For almost two years, the former Edward Street site of Toronto's defunct World's Biggest Bookstore has sat empty. Initially envisioned as a low-rise 'restaurant row' in early 2014, the plan for the Lifetime Developments property was subsequently re-imagined, with a mixed-use tower proposed later that year.
Initially submitted at a height of 35 storeys, the architectsAlliance-designed project offered a very different vision for the site. As the project made its way through the City of Toronto's review process, a number of complicating factors came to light. Perhaps most critically, the massing of the tower marginally impeded the helicopter flight path to Sick Kids hospital, while concerns about density, parking configuration, and PATH connectivity, also figured in the planning process.
Now, well over a year later, a refined proposal has come to light, with the project recently resubmitted to the City. Reduced to a helicopter-friendly height of 30 storeys, the tower is now planned with 579 units, 53 of which (9%) would be three-bedroom suites. By comparison, the 2014 proposal called for a total of 629 units, including 90 three-bedroom homes (14%).
Alongside the reduced height, the massing and architectural expression have also evolved. Whereas the previous proposal included a single—albeit articulated—volume that faintly resembled mid-century slab towers, the updated design visually breaks up the massing into a noticeably differentiated pair of volumes. While the east elevation generally maintains the aesthetic of the earlier proposal, the west elevation has been re-imagined as a lighter, modernist-inspired gridded volume.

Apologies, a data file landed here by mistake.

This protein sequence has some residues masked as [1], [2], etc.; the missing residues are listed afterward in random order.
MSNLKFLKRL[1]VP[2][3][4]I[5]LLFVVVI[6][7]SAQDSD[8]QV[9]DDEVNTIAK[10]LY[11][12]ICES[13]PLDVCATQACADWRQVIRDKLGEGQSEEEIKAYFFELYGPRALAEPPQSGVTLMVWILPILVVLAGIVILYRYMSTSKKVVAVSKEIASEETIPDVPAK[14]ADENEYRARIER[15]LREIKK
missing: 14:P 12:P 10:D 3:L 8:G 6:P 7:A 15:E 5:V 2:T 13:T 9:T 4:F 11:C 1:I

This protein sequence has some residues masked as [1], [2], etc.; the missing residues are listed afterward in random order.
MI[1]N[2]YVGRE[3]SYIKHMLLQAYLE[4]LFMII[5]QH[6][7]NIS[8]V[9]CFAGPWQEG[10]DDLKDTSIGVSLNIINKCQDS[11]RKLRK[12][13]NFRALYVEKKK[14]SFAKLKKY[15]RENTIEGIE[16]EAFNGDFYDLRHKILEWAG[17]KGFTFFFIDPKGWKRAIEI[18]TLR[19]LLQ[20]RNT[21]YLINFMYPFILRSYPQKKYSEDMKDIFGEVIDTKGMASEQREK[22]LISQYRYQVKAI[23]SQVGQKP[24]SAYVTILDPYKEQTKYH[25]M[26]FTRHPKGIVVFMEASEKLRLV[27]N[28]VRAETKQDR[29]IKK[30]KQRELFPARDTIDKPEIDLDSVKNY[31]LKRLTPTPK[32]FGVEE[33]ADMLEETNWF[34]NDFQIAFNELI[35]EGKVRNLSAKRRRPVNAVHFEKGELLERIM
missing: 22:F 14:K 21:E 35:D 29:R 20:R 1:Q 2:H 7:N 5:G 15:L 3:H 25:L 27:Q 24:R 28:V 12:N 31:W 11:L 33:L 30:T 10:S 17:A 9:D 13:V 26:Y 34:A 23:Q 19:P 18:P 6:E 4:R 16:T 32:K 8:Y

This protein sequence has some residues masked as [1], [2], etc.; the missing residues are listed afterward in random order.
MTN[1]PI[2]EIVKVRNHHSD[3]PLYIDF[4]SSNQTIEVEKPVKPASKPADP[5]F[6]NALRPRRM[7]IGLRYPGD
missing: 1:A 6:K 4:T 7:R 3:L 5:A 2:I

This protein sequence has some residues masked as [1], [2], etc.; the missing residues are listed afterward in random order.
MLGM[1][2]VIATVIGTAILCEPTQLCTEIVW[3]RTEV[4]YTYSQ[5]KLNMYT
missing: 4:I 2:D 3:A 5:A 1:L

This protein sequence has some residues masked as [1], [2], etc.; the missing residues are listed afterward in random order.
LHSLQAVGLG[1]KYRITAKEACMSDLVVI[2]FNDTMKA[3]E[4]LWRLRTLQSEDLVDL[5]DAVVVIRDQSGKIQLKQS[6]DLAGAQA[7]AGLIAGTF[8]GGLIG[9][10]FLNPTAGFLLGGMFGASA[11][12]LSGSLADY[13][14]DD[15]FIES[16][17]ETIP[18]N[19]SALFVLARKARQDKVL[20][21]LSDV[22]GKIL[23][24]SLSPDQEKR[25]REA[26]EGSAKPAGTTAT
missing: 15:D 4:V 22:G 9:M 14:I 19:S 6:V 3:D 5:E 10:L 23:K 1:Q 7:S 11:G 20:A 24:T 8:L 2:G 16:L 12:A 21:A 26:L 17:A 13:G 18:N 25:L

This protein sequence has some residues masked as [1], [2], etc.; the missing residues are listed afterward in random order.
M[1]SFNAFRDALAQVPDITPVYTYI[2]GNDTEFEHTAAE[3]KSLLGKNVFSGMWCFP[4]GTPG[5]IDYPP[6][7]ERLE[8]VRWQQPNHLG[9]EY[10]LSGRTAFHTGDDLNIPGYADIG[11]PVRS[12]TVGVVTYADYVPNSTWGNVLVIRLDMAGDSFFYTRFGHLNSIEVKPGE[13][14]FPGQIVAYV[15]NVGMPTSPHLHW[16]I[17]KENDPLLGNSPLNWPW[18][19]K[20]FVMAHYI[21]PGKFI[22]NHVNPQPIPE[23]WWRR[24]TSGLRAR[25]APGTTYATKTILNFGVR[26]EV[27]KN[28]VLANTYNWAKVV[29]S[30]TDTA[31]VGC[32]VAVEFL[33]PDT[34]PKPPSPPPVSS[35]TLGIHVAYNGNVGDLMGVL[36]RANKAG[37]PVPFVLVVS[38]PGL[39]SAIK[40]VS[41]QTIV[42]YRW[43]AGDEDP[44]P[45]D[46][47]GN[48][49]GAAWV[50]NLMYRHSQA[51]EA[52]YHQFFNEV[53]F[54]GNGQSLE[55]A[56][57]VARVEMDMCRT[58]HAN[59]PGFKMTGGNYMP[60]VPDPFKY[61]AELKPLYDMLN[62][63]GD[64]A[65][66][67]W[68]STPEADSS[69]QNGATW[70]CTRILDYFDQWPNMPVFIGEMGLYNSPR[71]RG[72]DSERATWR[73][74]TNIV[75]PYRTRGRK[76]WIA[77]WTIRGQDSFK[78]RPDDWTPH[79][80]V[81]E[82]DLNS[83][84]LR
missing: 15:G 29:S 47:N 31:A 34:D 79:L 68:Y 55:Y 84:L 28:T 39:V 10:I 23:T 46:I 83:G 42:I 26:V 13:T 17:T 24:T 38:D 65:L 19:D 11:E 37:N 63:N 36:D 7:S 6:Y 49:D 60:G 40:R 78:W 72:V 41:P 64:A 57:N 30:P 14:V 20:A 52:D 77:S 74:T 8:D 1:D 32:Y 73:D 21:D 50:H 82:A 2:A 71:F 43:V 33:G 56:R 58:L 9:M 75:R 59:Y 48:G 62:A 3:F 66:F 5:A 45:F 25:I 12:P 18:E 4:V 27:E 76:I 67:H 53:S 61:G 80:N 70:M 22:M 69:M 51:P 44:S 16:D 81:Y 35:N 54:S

Aside from the reduced density and altered unit mix, the project's retail and commercial office components have also been slightly modified. As in the 2014 submission, retail space will be concentrated along the first two podium levels and in an underground concourse, with a total of 6,399 m² of GFA given over to shopping. Meanwhile, the entire upper level of the three-storey podium will be taken up by 2,844 m² of office space.
Notably, however, the retail concourse has now been reconfigured, making the addition of a PATH connection more feasible. While the PATH is not a universally embraced part of Downtown Toronto's urban fabric, connectivity could impact the success of concourse-level retail. For the City, a general policy of extending the PATH to developments adjoining the underground network is also pursued. In this case, the PATH-connected Atrium on Bay is located immediately to the south across Edward Street, while PATH access to a possible new north entrance to the TTC's Dundas subway station could be a longer term goal for redevelopment in the area.
As outlined in the resubmission documents, a number of more nuanced refinements have also been made, with the loading/servicing, parking, tree preservation, and waste disposal strategies all altered to some degree. Over the coming months, will keep you updated as the project makes its way through the planning process once again. In the meantime, more information is available via our dataBase file, linked below. Want to share your thoughts about the project? Leave a comment in the space below this page, or join the ongoing discussion in our Forum.
|Related Companies:||architectsAlliance, Cecconi Simone, Isotherm Engineering Ltd., Lifetime Developments, Strybos Barron King, Turner Fleischer Architects|